The effects of the Hot Creek airport litigation on the Town’s financial health are becoming increasingly clear.
On Wednesday night, Mammoth Lakes Town Council didn’t find that clarity particularly appealing.
Council voted unanimously to reject an airport terminal financing deal crafted by Finance Director Brad Koehn, largely because one could get better terms from a Vegas bookie.
Instead, Council will carry the note out of general fund cash reserves until it can qualify for Federal Aviation Administration (FAA) grants to pay itself back.
As Koehn explained in the Council agenda bill, “Staff and the Town financial advisor began the financing process in June 2008, but the nationwide credit crisis and the Town’s outstanding Hot Creek judgement created a challenging financing environment. These issues ‘closed the door’ to a long-term financing option and as a result, the Town pursued a short-term note … the note was paid in full on June 30, 2009. Upon payoff the Airport Enterprise fund borrowed the payoff funds from the General Fund until the Town could secure ‘rollover’ financing to replenish the General Fund.”
*Got that? Or do I need to draw a diagram?
On Wednesday, Koehn brought forward a long-term financing deal (the rollover financing) to replenish the General Fund.
He called it “The long-term financing package which we hope won’t end up long-term.”
Because of the Town’s credit rating (junk status), the best loan the Town could get was at 8.125%. In addition, there were $200,000 in associated closing costs.
The annual debt service worked out to $220,000/year.
Koehn said that once an airport reaches 10,000 passenger enplanements in a single calendar year (and the airport, with its expanded flight schedule, is expected to draw 20,000 passengers in 2010), the FAA provides a $1 million entitlement grant. Given the federal budget cycle, Mammoth wouldn’t see its first $1 million until October 2011 and wouldn’t be able to pay back the loan in its entirety until it received its second $1 million check from the FAA in October 2012.
Even if the loan could be paid off within a three-year time window, the Town would still be out approx. $750,000 in closing costs and interest.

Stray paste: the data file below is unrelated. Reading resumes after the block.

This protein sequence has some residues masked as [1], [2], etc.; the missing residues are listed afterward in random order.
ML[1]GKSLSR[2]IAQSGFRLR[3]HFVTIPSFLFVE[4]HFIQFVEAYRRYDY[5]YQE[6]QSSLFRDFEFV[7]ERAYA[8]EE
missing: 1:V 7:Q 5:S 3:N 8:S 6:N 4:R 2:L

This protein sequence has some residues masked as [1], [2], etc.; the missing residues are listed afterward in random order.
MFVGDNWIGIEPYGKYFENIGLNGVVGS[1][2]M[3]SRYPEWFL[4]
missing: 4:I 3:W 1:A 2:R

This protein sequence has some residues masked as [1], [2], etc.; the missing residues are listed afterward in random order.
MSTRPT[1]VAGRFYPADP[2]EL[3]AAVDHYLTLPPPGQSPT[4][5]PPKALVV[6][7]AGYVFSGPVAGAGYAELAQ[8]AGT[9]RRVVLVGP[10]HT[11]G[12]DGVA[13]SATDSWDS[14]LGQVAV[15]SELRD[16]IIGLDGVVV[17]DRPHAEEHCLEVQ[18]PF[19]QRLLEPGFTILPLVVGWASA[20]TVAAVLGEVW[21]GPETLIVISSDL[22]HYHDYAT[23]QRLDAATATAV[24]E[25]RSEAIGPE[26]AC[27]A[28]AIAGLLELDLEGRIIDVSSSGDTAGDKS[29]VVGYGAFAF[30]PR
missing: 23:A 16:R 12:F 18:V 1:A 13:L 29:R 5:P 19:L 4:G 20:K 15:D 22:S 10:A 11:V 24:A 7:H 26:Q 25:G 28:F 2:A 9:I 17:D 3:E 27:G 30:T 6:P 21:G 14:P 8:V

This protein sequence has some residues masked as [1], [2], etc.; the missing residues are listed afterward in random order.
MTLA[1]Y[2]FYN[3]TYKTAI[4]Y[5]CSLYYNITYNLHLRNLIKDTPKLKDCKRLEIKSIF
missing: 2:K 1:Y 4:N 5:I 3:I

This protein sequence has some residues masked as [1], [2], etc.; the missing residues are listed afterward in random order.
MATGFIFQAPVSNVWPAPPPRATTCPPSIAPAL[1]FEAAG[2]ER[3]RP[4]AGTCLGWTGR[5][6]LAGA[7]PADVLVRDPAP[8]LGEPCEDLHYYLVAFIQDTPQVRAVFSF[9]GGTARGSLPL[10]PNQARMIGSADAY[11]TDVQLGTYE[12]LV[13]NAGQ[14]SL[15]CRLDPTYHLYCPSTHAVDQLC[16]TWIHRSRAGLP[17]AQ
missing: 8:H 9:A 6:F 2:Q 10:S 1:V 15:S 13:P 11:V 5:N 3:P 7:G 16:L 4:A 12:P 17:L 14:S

This didn’t sit well with Mayor Neil McCarroll, who didn’t like the idea of borrowing such expensive dollars.
And for what? Koehn said financing the terminal debt would improve the Town’s cash flow position (translation: more money on hand to make the Finance Director appear more fiscally prudent). And besides, that money restored to the General Fund could now be invested! (albeit in a public agency fund which is currently earning about 1% interest).
Hmm. Factoring in closing costs, would you want to spend 37% over three years on some financing deal because you might make a 3% return on an extra $2 million you’ve got in the bank?
Even Council didn’t like that mathematical equation, rejecting the long-term financing deal 5-0.
Council funds Track Club
Town Council voted to fund another 4-year sponsorship agreement with the Mammoth Track Club (Running USA).
The expiring deal had the Town funding Running USA to the tune of $100,000 over four years beginning in FY 2004/05.
Running USA’s request for the next four years was $220,000.
Though the Tourism and Recreation Commission was in unanimous agreement to grant the request, Town Staff recommended a funding level of $42,000/year given the current budget situation.
Tourism and Recreation Director Danna Stroud estimated that the media exposure generated by Meb Keflezighi’s recent triumph in the New York City marathon was worth $1 million alone.
Council voted unanimously to fund Running USA at its $220,000 request.
In culmination of an eight-month process, The Town decided to lower its development impact fee (DIF) schedule.
The new fees will be approximately half of what they were before the current recession.
In addition, housing mitigation requirements were also scaled back by approximately 50%
The fee schedule was determined with the aid of consultant Walter Keiser.
In his summary report, Keiser found that the Town’s “aggregate fees including DIF, housing mitigation and other agency fees are comparatively high and will remain a deterrent to desired development.”